by John Kmiecik | March 7, 2013 8:32 am
While people on the right and left of the political fence might argue over how much of a role the U.S. government should have in people’s lives, government intervention is almost certainly a good thing for this particular trade:
AmerisourceBergen (NYSE:ABC) is a pharmaceutical company drugs and related services to healthcare providers and manufacturers primarily in the U.S. and Canada. The company announced earnings late in January that were relatively strong. First-quarter revenues were up 6% to over $21 billion, and EPS improved by 13% to 69 cents. Also, the company paid a 21-cent dividend March 4.
ABC is generally well-regarded among analysts, and back in February, CEO Steve Collis talked about “Obamacare” being a great thing for the company — which is a positive, since it looks like it is here to stay for now.
Looking at the chart, the stock has been in a nice uptrend since about August 2012:
AmerisourceBergen has pulled back at times, like most stocks will, but has managed to keep consistently setting new all-time highs. If you take a look at a 10-year chart, the stock has some resistance right around $50 (previous pivot highs and lows) that makes it a great target.
Selling the April 50 call against the stock will be a way to increase the return of the stock if it happens to make it to $50 by April expiration.
Example: Buy 100 shares of ABC @ $48.81 and sell the April 50 call @ 40 cents.
Cost of the stock: 100 X 48.48 = $4,848 debit.
Premium received: 100 X 0.40 = $40 credit.
Maximum profit: $192 — that’s $152 (50 – 48.48 X 100) from the stock and $40 from the premium received if ABC finishes at or above $50 @ April expiration.
Breakeven: If ABC finishes at $48.08 (48.48 – 0.40) @ April expiration.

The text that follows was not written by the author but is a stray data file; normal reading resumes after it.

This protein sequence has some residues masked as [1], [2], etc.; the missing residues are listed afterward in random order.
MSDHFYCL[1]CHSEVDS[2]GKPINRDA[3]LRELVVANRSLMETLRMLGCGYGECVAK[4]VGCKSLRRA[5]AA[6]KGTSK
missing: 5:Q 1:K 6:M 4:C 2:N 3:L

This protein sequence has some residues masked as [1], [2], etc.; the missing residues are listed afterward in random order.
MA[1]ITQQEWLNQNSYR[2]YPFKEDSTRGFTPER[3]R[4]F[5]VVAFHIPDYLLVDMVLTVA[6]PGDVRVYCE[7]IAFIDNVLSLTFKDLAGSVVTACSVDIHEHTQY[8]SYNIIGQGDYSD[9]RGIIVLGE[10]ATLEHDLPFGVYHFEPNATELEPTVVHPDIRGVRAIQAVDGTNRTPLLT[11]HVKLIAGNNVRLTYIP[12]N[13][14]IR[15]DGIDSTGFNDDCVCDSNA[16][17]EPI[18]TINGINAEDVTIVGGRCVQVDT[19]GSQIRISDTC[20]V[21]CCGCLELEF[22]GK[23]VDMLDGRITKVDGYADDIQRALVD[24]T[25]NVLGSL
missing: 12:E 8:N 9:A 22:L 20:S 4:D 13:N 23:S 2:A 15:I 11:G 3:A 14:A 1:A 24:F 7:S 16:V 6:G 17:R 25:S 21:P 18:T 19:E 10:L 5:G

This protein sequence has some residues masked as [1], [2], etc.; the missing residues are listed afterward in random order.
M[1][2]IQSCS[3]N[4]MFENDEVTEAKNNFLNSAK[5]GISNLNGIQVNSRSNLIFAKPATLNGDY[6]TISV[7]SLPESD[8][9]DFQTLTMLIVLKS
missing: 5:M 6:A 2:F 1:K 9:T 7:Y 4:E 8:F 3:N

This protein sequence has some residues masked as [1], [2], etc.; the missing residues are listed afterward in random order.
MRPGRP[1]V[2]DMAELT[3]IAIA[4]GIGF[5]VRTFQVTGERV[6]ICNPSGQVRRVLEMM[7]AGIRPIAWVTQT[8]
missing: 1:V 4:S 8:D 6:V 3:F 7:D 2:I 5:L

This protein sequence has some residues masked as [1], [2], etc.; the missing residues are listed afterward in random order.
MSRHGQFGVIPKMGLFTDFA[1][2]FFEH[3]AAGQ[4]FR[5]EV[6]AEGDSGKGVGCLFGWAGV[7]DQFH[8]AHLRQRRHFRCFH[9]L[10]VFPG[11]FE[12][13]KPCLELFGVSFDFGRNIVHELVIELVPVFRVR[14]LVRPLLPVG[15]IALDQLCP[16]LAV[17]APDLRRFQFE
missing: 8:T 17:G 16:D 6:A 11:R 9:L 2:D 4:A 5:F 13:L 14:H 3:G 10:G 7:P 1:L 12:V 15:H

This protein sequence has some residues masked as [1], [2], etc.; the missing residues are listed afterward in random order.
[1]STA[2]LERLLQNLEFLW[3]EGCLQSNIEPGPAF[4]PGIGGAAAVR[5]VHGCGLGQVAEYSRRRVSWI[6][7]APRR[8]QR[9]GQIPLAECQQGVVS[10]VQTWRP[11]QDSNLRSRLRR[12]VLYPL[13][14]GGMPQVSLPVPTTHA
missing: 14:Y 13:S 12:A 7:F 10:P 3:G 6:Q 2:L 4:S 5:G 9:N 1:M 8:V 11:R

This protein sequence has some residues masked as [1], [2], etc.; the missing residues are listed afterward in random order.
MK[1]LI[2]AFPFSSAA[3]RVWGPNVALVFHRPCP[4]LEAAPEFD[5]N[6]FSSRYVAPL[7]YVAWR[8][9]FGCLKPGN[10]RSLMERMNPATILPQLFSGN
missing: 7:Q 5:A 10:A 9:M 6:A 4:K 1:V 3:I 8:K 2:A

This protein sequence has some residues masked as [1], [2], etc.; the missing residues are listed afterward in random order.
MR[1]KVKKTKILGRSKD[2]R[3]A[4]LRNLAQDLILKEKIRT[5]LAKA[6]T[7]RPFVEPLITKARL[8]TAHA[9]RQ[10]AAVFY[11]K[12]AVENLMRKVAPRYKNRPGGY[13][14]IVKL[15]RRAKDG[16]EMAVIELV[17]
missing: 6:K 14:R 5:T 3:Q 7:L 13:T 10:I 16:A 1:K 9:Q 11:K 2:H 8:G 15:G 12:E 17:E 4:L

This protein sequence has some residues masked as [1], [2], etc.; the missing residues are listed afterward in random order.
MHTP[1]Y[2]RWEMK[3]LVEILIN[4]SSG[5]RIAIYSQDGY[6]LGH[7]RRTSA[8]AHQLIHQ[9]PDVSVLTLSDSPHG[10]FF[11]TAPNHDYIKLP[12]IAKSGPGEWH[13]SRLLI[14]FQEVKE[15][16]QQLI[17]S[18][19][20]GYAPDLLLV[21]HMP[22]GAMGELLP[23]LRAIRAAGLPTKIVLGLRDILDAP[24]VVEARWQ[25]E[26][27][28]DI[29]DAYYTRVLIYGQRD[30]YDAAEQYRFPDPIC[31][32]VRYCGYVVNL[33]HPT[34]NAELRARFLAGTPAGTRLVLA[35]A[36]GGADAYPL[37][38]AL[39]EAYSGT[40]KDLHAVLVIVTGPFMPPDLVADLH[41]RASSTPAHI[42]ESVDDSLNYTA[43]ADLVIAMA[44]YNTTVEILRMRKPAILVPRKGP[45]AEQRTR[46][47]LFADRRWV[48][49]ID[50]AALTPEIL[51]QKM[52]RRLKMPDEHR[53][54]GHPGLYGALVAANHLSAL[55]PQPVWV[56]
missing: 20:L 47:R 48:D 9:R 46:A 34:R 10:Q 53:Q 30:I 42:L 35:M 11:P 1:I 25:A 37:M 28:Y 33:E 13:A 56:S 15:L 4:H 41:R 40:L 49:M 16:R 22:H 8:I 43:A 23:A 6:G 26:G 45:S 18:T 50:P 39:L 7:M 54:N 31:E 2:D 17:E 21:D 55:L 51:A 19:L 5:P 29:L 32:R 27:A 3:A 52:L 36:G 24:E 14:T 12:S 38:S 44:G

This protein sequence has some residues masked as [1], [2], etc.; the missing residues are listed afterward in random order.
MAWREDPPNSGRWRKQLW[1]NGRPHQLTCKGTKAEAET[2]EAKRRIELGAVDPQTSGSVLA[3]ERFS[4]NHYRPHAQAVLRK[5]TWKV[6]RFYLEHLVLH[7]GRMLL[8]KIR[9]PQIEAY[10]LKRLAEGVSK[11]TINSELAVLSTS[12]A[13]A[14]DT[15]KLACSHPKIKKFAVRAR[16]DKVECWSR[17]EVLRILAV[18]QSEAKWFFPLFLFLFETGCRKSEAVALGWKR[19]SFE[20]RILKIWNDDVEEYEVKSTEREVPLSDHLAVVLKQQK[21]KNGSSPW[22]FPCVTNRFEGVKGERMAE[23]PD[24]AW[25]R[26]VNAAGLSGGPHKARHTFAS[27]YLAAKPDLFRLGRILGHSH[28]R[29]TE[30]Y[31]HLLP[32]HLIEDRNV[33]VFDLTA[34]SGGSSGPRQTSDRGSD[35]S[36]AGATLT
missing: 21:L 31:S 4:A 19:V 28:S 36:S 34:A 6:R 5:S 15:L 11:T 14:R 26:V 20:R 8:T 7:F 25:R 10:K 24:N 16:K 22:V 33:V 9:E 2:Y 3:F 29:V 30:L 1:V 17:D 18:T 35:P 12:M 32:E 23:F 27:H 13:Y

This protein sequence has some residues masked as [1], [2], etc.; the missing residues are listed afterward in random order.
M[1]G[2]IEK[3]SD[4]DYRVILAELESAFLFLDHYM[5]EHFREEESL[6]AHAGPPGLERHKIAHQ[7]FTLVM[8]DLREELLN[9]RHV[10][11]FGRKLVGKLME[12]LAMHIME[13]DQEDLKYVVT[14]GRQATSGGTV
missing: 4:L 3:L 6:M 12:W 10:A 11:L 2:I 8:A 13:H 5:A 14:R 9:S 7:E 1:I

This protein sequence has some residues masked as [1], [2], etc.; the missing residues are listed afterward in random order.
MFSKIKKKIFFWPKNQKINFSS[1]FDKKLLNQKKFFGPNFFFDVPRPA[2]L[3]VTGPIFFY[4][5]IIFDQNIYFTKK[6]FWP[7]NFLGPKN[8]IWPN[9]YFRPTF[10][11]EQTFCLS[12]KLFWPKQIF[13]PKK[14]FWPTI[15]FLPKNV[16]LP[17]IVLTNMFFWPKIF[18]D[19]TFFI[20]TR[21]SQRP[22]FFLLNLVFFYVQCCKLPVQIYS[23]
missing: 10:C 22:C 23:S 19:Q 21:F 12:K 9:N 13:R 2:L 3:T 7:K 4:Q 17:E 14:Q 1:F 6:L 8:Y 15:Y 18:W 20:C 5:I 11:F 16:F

Maximum loss: $4,808, which occurs in the unlikely event that ABC goes to $0 @ April expiration.
The maximum profit potential for this covered call strategy is for the stock to just rise up to the sold call’s strike price ($50) by April expiration next month. The stock moves up the maximum amount without being called away and profits are enjoyed on the shares and the option premium. The process can be duplicated for the next expiration if so desired using either the same 50 strike if the outlook on ABC is neutral, or a higher strike if it looks like it will break the $50 resistance area.
If ABC unexpectedly moves past $50 well ahead of expiration, the 50 strike call option can be bought back and a higher strike with April or a later expiration can be sold against the position to avoid assignment. This will allow the stock to remain in the portfolio and also give the position a chance to increase its return especially if stock moves higher.
The breakeven point of the trade is close to a minor support area around $48 that might keep the stock from moving lower. If the upward trend doesn’t continue and the stock drops in price more than was anticipated and below breakeven, it might make sense to close out the entire trade (stock and short call) to avoid further losses.
As of this writing, John Kmiecik did not hold a position in any of the aforementioned securities.
Source URL: http://investorplace.com/2013/03/option-profits-are-as-easy-as-abc/
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